Rate of home ownership ‘low’

AG officiates at the CIC Conference. Picture: SUPPLIED.

THE rate of home ownership and rate of insurance overall is low with only 10 per cent of the properties in the country being insured.

This was highlighted by the Attorney-General and Minister for Economy, Public Enterprises, Civil Service and Communications, Aiyaz Sayed-Khayium.

While giving his keynote address at the 2019 Construction Industry Council (CIC) conference at the Grand Pacific Hotel in Suva yesterday, he mentioned Government had been keen to get a lot of construction, in particular with public rental housing space in strengthening the building of the stockpile of homes.

“A few years ago, we had commissioned a study by the World Bank where an assessment in respect of the quality of construction in terms of the cost,” he said.

“Take for example, the public rental housing flats — it was revealed that a one-bedroom flat would cost about $80,000 in respect of having all the amenities fitted in.”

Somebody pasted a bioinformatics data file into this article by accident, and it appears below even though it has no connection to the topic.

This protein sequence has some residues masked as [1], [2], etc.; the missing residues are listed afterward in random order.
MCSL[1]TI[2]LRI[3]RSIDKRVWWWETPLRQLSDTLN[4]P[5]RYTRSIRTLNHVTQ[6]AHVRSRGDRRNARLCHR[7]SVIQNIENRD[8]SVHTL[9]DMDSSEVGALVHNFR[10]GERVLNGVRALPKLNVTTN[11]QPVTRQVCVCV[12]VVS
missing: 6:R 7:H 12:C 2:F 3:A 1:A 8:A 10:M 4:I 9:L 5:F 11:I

This was revealed by the minister to be a very high price compared with countries such as Indonesia and Malaysia. He said this was an issue because the construction sector in Fiji had not adopted new technologies.

However, the construction sector of Fiji has seen a rapid growth given that it is an area overlooked as a major contributor to the economy.

“The sector registered a positive growth since 2013, an account of up to 29 per cent of the country’s GDP,” Mr Sayed-Khaiyum said.

“The total value of the work, of course, has grown in an average of 10.9 per cent from 2013 to 2017.”

The growth between construction industries, employment creation in terms of training as well as skill sets were said to be linked.

He also revealed the employment rates in the construction sector had increased drastically in a matter of a few years.

“Interestingly enough, of course, if you look at the comparison between employment rates numbers, in 2011 for example, there were somewhat like 6000 people employed in the construction sector.

“In 2016, we had 24,300 people employed and that’s an increase of four times in a short period of time,” he said.

With a number of foreign workers coming into the country, there has also been a departure of tradespeople out of the country to places such as Australia and New Zealand.

Mr Sayed-Khaiyum said, therefore, there was a need for people with the right set of skills and management knowledge to be in Fiji, especially in the construction sector.

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